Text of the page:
Mount Elgon (Wagagai Peak)

  • Mount Elgon (Wagagai Peak)
  • 4321 m
  • Primary factor 2458 m
  • Uganda
  • Location: North 01.11798, East 034.52721 (GPS on the summit)
  • Difficulty: YDS class 1
  • Climbed February 15. 2020.


How to get there:
The nearest large town is Mbale. Go north about 5 kilometer on A104, then fork right in Namunsi, where you cotinue north-west about 4.5 kilometer, then turn right onto a (good) dirt road to Budadiri. Continue straight through the center of town and locate the National Park Office on your left a few hundred meter from the main road intersection in town. There is a guesthouse about 50 meter further along the road on the same side. (Location N01.16873, E034.33923, elevation about 1225 meter.) One of the guides working there is Paul, whatsapp no.: +25xxxxx. The climb can be done in 2 or 3 days, some parties actually take 5. In 2020, the fee for staying in the park was USD 75 per day. This would include a guide, but not local transport and/or porters. (See below).
One typically leaves the car at the guesthouse and travel by motor-bike up to a small village (N01.16967, E034.38958, elevation about 1700 meter) where the trailhead is located.
Route description:
From the trailhead, the route first climbs fairly steeply through cultivated land. Coffee is an plant important growing on this hillside. Higher up, the slope eases a bit before you arrive at a sign indicating the park boundary and the end of farmed land (Loc. N01.16923, E034.40779, elevation about 2220 m). There is a steep cliff up ahead. The trail climbs directly towards this cliff, then ascends via solid iron stairs. The view from the top is quite good. You are now at location N01.17003, E034.41057, elevation about 2420 meter.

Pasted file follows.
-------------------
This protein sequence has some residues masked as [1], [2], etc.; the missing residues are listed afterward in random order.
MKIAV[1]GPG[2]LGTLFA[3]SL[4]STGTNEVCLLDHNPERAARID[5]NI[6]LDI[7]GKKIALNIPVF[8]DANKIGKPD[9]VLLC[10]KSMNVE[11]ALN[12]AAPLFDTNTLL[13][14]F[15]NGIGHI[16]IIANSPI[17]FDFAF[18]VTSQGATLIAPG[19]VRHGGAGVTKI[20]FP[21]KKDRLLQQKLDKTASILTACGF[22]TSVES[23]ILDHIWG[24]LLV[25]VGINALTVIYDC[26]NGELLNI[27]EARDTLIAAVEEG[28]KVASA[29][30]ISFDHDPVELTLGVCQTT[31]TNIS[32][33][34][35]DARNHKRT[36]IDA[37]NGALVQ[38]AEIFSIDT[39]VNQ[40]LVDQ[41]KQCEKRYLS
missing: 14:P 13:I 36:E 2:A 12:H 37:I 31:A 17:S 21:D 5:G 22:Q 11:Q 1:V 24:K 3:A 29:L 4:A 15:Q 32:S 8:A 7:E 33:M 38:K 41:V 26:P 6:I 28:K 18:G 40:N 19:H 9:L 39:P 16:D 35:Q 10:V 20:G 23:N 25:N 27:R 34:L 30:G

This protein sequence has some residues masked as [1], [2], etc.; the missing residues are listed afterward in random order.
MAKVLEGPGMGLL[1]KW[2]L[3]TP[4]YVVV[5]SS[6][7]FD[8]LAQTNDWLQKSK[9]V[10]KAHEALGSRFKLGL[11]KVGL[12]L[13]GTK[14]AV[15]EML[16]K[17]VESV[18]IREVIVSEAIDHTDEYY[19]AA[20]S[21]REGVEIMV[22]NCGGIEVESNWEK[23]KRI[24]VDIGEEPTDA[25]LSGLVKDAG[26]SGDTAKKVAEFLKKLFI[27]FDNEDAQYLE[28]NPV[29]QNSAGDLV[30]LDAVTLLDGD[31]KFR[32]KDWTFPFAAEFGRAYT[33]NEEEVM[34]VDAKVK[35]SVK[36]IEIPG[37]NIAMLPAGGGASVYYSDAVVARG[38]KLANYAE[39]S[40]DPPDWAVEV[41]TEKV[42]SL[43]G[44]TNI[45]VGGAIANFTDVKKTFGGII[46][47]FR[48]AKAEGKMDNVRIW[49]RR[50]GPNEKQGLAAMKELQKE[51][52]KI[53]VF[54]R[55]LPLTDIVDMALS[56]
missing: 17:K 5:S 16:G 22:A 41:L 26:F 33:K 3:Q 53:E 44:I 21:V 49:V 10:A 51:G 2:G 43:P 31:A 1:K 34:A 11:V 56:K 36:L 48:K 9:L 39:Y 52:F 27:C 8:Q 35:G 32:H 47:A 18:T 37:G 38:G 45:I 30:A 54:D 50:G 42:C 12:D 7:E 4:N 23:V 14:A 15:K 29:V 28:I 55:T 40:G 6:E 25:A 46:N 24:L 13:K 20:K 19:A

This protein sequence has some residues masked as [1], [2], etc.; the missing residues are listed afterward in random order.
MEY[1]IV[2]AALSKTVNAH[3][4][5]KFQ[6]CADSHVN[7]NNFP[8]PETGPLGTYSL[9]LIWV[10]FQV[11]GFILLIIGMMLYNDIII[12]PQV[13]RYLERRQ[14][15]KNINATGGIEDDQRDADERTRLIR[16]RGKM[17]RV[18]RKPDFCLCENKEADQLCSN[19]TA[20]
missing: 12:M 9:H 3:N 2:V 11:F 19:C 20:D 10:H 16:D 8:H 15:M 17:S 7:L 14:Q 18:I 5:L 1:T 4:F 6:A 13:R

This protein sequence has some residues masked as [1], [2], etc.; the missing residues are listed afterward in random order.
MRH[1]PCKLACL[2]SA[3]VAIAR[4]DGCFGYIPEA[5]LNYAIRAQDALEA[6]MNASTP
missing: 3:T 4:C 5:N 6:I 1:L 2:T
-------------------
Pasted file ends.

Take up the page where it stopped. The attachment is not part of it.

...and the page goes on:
From here, the trail climbs more gently among large trees to crest a small ridge before a slight descent crossing the Sasa river with arrival to Camp I, called Sasa River Camp. This location is N01.17156, E034.43912, elevation about 2840 meter.
The route continues with a very gentle, sometimes almost flat climb. This is a huge mountain and elevation is gained gradually. A horisontal traverse across the south slope of a hill will bring you to a park check point (location 01.17559, E034.46991, elevation about 3310m). A ranger is stationed here and a visitor register is signed while the permit obtained at the office in Budadiri is delivered.
Continue a bit more than 2 kilometer while gaining another 200 meter, to reach a sign and a trail fork (a smaller trail runs right to a small waterfall). Keep left, descend slightly to reach Camp II, called Mude Cave Camp. This is at location N01.16681, E034.48846, elevation about 3475 meter. There are huts for guides and porters as well as a pretty large hut that can be used by climbers. There is tap water that can be used for washing and cooking, most likely just fine for all purposes. Good spots for camping. This camp is just below the treeline.